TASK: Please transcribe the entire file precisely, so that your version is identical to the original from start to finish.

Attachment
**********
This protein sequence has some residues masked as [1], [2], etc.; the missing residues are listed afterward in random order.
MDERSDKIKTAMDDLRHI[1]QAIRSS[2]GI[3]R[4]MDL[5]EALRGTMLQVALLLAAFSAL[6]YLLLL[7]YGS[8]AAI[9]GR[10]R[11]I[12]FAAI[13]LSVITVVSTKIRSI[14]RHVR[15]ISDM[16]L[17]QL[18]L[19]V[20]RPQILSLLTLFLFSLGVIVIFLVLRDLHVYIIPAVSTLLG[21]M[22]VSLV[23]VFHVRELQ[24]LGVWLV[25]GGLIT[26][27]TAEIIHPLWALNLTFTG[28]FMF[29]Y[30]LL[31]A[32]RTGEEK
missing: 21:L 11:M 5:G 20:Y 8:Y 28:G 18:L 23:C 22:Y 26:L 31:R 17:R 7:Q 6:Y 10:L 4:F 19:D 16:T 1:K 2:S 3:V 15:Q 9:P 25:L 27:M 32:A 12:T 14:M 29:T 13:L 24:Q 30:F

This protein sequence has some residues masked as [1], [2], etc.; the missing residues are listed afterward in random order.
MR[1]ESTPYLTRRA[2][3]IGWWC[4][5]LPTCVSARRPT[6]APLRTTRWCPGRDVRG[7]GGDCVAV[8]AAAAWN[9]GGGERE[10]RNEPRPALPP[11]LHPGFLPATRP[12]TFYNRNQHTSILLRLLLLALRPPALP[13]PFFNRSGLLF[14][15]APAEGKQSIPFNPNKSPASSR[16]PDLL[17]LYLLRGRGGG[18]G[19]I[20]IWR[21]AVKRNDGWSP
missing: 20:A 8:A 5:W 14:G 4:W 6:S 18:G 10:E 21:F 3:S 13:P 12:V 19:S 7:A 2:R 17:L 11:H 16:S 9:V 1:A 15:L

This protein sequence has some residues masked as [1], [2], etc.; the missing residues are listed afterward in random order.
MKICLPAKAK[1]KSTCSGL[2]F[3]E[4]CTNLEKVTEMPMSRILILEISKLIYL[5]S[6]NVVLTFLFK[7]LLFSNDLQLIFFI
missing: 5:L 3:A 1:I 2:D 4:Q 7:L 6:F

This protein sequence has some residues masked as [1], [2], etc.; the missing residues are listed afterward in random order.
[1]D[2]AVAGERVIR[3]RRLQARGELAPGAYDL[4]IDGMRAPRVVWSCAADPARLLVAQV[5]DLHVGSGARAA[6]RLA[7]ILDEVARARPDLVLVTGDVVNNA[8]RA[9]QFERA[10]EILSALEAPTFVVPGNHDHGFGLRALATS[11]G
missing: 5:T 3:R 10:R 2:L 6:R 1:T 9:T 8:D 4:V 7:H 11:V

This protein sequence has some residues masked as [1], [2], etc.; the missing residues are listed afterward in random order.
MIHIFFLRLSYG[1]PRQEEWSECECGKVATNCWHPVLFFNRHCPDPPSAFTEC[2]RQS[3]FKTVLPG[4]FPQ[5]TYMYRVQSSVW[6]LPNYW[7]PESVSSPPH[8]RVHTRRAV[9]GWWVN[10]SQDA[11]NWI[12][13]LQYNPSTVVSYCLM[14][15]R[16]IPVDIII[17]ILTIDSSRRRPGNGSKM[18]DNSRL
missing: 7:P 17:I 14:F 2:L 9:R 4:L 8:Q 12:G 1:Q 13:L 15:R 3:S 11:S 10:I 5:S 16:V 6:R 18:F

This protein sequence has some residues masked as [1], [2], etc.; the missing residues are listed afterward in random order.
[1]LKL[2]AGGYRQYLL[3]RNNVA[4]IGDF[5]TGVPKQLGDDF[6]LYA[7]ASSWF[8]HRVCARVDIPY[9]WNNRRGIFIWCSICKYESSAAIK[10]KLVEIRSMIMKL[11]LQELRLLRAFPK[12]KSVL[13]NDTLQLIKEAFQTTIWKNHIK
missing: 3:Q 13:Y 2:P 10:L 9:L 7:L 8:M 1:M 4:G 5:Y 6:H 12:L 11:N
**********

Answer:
This protein sequence has some residues masked as [1], [2], etc.; the missing residues are listed afterward in random order.
MDERSDKIKTAMDDLRHI[1]QAIRSS[2]GI[3]R[4]MDL[5]EALRGTMLQVALLLAAFSAL[6]YLLLL[7]YGS[8]AAI[9]GR[10]R[11]I[12]FAAI[13]LSVITVVSTKIRSI[14]RHVR[15]ISDM[16]L[17]QL[18]L[19]V[20]RPQILSLLTLFLFSLGVIVIFLVLRDLHVYIIPAVSTLLG[21]M[22]VSLV[23]VFHVRELQ[24]LGVWLV[25]GGLIT[26][27]TAEIIHPLWALNLTFTG[28]FMF[29]Y[30]LL[31]A[32]RTGEEK
missing: 21:L 11:M 5:G 20:Y 8:Y 28:G 18:L 23:C 22:Y 26:L 31:R 17:R 7:Q 6:Y 10:L 4:F 19:D 16:T 1:K 2:S 3:V 15:Q 9:P 25:L 27:M 32:A 12:T 14:M 29:T 13:L 24:Q 30:F

This protein sequence has some residues masked as [1], [2], etc.; the missing residues are listed afterward in random order.
MR[1]ESTPYLTRRA[2][3]IGWWC[4][5]LPTCVSARRPT[6]APLRTTRWCPGRDVRG[7]GGDCVAV[8]AAAAWN[9]GGGERE[10]RNEPRPALPP[11]LHPGFLPATRP[12]TFYNRNQHTSILLRLLLLALRPPALP[13]PFFNRSGLLF[14][15]APAEGKQSIPFNPNKSPASSR[16]PDLL[17]LYLLRGRGGG[18]G[19]I[20]IWR[21]AVKRNDGWSP
missing: 20:A 8:A 5:W 14:G 4:W 6:S 18:G 10:E 21:F 3:S 13:P 12:V 19:S 7:A 2:R 17:L 11:H 16:S 9:V 1:A 15:L

This protein sequence has some residues masked as [1], [2], etc.; the missing residues are listed afterward in random order.
MKICLPAKAK[1]KSTCSGL[2]F[3]E[4]CTNLEKVTEMPMSRILILEISKLIYL[5]S[6]NVVLTFLFK[7]LLFSNDLQLIFFI
missing: 5:L 3:A 1:I 2:D 4:Q 7:L 6:F

This protein sequence has some residues masked as [1], [2], etc.; the missing residues are listed afterward in random order.
[1]D[2]AVAGERVIR[3]RRLQARGELAPGAYDL[4]IDGMRAPRVVWSCAADPARLLVAQV[5]DLHVGSGARAA[6]RLA[7]ILDEVARARPDLVLVTGDVVNNA[8]RA[9]QFERA[10]EILSALEAPTFVVPGNHDHGFGLRALATS[11]G
missing: 5:T 3:R 10:R 2:L 6:R 1:T 9:T 8:D 4:V 7:H 11:V

This protein sequence has some residues masked as [1], [2], etc.; the missing residues are listed afterward in random order.
MIHIFFLRLSYG[1]PRQEEWSECECGKVATNCWHPVLFFNRHCPDPPSAFTEC[2]RQS[3]FKTVLPG[4]FPQ[5]TYMYRVQSSVW[6]LPNYW[7]PESVSSPPH[8]RVHTRRAV[9]GWWVN[10]SQDA[11]NWI[12][13]LQYNPSTVVSYCLM[14][15]R[16]IPVDIII[17]ILTIDSSRRRPGNGSKM[18]DNSRL
missing: 7:P 17:I 14:F 2:L 9:R 4:L 8:Q 12:G 1:Q 13:L 15:R 3:S 11:S 10:I 5:S 16:V 6:R 18:F

This protein sequence has some residues masked as [1], [2], etc.; the missing residues are listed afterward in random order.
[1]LKL[2]AGGYRQYLL[3]RNNVA[4]IGDF[5]TGVPKQLGDDF[6]LYA[7]ASSWF[8]HRVCARVDIPY[9]WNNRRGIFIWCSICKYESSAAIK[10]KLVEIRSMIMKL[11]LQELRLLRAFPK[12]KSVL[13]NDTLQLIKEAFQTTIWKNHIK
missing: 3:Q 13:Y 2:P 10:L 9:L 7:L 8:M 1:M 4:G 5:Y 6:H 12:L 11:N